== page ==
While Orthodox Christianity lacks the historical tradition of just war theory to criticize war, it does have a theological resource it could draw upon to condemn Russia’s invasion of Ukraine: personhood.
In We the Fallen People, Tracy McKenzie takes on the conviction that the moral intuition of the American electorate is the basis for our democratic flourishing. This belief is summarized in the phrase, “America is great because she is good.”
Someone like me who once lived in a totalitarian society finds it surprising and troubling that so many American churches have defined their mission as “to work for peace and justice in our world” but have neglected the defense of freedom as an essential part of their public ministry.
Either Catholics consider the genius and limits of both Charles De Koninck and Jacques Maritain, or they disregard them both. The latter is unacceptable, given that surrendering the genius is too high a cost.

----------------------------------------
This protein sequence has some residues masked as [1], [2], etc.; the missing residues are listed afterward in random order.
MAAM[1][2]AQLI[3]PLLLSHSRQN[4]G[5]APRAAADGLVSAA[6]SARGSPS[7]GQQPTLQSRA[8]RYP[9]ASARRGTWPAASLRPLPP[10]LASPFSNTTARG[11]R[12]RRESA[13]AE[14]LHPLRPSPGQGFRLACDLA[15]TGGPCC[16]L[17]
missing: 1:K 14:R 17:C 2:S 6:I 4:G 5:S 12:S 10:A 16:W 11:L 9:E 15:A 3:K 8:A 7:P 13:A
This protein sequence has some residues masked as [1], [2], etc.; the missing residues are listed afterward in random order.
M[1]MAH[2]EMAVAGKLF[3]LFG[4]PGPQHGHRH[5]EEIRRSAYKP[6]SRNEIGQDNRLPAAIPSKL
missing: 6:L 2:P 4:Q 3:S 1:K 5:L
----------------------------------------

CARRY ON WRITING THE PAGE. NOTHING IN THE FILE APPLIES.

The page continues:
Melissa Florer-Bixler is angry, and she wants her fellow Mennonites to get angry, too. At least, that is the professed premise of her book, “How to Have an Enemy: Righteous Anger and the Work of Peace.”
In religion, to which we want to direct our attention, the growth of the utilitarian spirit is an alarming phenomenon. Utilitarianism seems to mark not only the attitude of the political powers that use religion for the sake of social control and transform it to suit their purposes, but also the attitude of many who oppose them.